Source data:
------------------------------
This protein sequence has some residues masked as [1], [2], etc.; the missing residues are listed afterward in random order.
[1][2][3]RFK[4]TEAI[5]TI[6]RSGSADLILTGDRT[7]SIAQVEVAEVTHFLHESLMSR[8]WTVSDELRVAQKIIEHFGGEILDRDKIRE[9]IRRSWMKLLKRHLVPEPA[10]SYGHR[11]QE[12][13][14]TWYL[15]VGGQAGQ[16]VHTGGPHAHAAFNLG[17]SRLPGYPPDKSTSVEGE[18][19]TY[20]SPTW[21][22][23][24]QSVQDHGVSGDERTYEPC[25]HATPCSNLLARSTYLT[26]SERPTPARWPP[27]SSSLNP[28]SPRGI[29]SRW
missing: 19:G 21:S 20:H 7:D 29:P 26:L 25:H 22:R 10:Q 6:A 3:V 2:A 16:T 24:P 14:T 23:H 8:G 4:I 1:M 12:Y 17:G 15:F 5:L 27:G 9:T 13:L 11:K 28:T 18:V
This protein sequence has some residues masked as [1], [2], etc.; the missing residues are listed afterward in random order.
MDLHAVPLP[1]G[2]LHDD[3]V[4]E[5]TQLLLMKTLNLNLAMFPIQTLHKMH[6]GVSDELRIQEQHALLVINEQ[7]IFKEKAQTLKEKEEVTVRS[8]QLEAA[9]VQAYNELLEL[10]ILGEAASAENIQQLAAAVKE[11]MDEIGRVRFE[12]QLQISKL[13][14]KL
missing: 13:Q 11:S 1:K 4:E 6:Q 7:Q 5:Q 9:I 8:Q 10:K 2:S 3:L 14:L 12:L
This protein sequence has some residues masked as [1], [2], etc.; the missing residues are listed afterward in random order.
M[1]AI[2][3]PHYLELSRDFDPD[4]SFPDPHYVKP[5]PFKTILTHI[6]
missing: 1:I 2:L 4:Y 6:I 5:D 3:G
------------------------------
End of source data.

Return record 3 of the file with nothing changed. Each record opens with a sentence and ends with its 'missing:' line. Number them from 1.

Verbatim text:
This protein sequence has some residues masked as [1], [2], etc.; the missing residues are listed afterward in random order.
M[1]AI[2][3]PHYLELSRDFDPD[4]SFPDPHYVKP[5]PFKTILTHI[6]
missing: 1:I 2:L 4:Y 6:I 5:D 3:G